12 Months of Movies 2006: November

November is the month where I clearly paced myself so that I could go all out at the very end for maximum overdrive at the Japanese Film Festival.

A Good Year

November 1, 6:30, Greater Union Campbelltown (Cinema 1) – no ticket issued

I still don’t quite understand why this movie was made, as it doesn’t fit with either Ridley Scott or Russell Crowe’s world order. Due to Russell Crowe’s “evil” image, this film did not do good business because no one could buy him as a money-grubbing tyrant who learns to appreciate the slow life. Still, it’s one of those nice if bland projects that you can’t regret seeing but won’t necessarily remember having seen thereafter.

Boytown

November 13, 6:30, Greater Union George Street (Cinema 4)

I had high hopes for Boytown being the next big thing in Australian film, but with its $5,000,000 budget and its louse of an ending, this was not to be. If you can make a movie funny, then this is a good thing. If you have to make it pass the stupidity and satisfactory conclusion barrier for the sake of a cheap laugh, you have failed. “Seasons in the Sun” my eye. You could have been so much better.

Catch a Fire

November 15, 7:30, Greater Union Bondi Junction (Popcorn Taxi) – no ticket issued

I like Philip Noyce. His The Quiet American featured Michael Caine in a role performed so well that it almost brought tears to my eyes. Catch a Fire isn’t a film about a trouble friendship and the way that women come between people; instead it’s a film about becoming so full of rage and injustice that you have to do something about it, and finally about letting go and moving on.
Derek Luke and Tim Robbins got the most out of their roles, which suggests that Noyce is indeed an accomplished director and, according to the Popcorn Taxi session (one of the best yet), his editor is amazing.

While this would have been a good movie anyway, Noyce and Robbins’ insight into the truth of the situation represented on the screen greatly enhanced it. This is the first movie I’ve been to where the audience hissed “Yesss!” when a character got away with bombing an oil rig. We were feeling it indeed.

The Prestige

November 21, 5:30, Greater Union George Street (Cinema 10) – ticket mutilated in vicious washing machine assault

Michael Caine is one of my favourite actors ever. David Bowie is one of my favourite singers ever. If you feature these two luminaries in one film, you’re liable to either destroy the universe or to create the single greatest motion picture ever committed to celluloid. This was not quite the case with The Prestige, but it was pretty freaking awesome.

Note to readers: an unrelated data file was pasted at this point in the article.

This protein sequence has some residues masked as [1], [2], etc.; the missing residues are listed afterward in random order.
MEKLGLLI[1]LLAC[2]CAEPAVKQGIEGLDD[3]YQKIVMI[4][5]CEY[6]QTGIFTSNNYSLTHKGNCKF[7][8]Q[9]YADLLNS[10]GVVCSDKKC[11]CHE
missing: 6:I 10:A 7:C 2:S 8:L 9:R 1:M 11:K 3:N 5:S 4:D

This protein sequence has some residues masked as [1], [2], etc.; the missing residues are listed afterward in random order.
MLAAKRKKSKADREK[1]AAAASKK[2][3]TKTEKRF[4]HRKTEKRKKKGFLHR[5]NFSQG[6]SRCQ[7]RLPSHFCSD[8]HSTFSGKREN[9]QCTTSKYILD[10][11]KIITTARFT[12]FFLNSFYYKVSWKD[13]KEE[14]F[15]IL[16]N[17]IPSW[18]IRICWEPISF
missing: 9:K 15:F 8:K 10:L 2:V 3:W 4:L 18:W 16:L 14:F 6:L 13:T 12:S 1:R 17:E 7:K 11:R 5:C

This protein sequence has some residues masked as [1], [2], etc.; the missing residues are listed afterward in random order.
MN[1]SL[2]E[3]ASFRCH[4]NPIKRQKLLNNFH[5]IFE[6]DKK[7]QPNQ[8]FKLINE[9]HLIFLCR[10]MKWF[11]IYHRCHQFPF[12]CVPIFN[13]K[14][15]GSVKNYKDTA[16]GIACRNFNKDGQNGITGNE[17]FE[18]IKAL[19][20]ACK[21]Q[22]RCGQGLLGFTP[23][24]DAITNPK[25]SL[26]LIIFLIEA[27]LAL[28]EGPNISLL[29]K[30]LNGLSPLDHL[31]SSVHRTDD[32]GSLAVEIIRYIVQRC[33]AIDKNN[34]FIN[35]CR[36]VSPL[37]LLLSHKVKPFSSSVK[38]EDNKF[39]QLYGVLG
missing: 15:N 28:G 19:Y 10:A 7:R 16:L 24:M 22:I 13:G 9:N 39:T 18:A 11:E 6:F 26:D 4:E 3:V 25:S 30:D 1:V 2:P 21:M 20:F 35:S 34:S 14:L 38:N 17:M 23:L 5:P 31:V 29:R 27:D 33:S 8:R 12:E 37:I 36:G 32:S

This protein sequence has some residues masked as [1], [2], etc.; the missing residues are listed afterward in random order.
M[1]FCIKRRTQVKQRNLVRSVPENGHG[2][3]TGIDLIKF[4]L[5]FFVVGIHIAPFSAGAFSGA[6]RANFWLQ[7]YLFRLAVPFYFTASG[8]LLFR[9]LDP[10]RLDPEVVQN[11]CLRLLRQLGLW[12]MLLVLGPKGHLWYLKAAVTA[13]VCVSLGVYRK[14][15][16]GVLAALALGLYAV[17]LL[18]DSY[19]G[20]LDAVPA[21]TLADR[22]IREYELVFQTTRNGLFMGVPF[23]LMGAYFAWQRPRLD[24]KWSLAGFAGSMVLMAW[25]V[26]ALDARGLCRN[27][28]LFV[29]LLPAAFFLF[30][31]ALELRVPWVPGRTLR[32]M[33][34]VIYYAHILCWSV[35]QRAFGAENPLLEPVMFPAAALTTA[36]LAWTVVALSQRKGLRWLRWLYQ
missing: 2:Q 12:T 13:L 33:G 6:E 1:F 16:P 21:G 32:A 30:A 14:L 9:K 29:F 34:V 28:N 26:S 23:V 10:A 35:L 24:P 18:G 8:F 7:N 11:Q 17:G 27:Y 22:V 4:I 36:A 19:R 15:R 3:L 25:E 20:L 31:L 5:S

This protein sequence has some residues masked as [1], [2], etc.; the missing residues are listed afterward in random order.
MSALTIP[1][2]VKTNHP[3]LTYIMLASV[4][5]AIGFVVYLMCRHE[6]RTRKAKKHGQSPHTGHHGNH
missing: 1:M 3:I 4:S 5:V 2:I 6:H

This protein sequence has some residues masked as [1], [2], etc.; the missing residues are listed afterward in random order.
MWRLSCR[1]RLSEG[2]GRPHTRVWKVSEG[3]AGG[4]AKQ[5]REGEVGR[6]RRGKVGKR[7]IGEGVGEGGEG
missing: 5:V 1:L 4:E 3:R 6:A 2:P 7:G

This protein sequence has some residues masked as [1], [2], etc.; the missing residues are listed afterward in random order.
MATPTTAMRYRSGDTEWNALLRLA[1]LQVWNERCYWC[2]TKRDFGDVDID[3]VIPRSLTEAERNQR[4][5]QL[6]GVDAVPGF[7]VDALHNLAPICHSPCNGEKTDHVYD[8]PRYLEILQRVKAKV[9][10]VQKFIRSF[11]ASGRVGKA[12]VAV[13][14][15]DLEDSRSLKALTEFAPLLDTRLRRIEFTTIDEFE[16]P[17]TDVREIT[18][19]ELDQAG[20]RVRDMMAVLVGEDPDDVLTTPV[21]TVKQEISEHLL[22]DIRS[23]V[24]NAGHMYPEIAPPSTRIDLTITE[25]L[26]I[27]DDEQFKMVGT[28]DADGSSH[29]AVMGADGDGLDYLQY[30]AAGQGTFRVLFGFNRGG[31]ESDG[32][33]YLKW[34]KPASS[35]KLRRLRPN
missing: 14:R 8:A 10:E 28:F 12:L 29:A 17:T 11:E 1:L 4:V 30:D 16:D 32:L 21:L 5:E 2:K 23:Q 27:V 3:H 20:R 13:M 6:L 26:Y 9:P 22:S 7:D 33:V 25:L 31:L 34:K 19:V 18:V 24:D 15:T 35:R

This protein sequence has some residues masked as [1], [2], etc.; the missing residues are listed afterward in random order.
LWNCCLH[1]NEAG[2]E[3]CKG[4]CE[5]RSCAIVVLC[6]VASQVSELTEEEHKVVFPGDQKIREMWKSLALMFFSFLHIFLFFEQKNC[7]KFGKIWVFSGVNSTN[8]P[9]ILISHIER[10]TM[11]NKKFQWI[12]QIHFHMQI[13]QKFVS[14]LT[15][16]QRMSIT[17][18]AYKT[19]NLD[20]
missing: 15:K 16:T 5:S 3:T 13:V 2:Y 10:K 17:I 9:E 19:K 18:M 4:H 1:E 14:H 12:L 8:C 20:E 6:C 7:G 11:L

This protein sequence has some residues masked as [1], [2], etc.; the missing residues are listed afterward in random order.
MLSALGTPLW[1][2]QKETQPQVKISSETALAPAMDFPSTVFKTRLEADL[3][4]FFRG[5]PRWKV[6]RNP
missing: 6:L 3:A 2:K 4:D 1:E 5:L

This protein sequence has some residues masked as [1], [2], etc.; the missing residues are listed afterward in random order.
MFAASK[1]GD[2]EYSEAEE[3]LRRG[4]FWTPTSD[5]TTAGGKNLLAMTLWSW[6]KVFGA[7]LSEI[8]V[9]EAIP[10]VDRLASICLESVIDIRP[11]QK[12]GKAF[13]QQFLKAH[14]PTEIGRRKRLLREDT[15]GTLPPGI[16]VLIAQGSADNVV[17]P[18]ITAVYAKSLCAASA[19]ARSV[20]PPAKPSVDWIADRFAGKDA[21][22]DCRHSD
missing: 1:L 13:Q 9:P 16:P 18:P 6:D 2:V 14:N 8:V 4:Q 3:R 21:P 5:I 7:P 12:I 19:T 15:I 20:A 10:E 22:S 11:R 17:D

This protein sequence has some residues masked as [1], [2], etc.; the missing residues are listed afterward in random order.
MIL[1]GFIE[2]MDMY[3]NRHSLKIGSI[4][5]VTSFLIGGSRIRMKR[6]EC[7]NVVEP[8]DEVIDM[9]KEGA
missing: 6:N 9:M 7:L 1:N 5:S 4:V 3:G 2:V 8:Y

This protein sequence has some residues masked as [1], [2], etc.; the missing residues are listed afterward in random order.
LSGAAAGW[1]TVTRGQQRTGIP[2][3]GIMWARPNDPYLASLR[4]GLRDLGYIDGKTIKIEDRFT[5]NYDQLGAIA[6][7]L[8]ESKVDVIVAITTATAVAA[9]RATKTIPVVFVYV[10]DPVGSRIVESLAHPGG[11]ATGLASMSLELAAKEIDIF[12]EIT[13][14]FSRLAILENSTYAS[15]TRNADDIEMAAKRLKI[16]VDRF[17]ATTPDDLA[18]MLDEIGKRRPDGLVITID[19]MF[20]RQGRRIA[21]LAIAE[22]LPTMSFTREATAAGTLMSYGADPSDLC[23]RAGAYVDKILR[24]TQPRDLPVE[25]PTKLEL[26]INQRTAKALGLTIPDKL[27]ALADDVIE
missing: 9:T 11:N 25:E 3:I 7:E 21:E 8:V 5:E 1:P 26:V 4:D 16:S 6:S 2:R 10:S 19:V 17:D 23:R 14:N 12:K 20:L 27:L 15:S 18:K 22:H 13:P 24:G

This tale of the pursuit of magic above all else – epitomised in the line “I don’t care about my wife, I care about how he does his tricks!” – was so expertly made that it managed to provide a twist to the story every few minutes and still keep me guessing until quite a long way into the film. Comrade Ajay figured out one of the major twists well before any normal person could have, but this certainly could not dim the appeal of such an excellent movie. When I have no idea who is supposed to be the good guy in a movie but never once feel confused, some sort of salute is in order … and so: Brothers Nolan, I salute you.

Borat

November 24, 7:25, Greater Union George Street (Cinema 11)

The night I saw Borat for the first time, I was in torturous pain the likes of which I occasionally see. Still, the quality of Borat was such that I could not escape to comfort. Unfortunately the audience was a bit less than classy, and they laughed too loud for me to see it. Borat would live to be seen another day!

Japanese Film Festival

See the main section on the JFF – it was an excellent way to end November and start December.

Pick of November 2006: The Prestige

Pure excellence.

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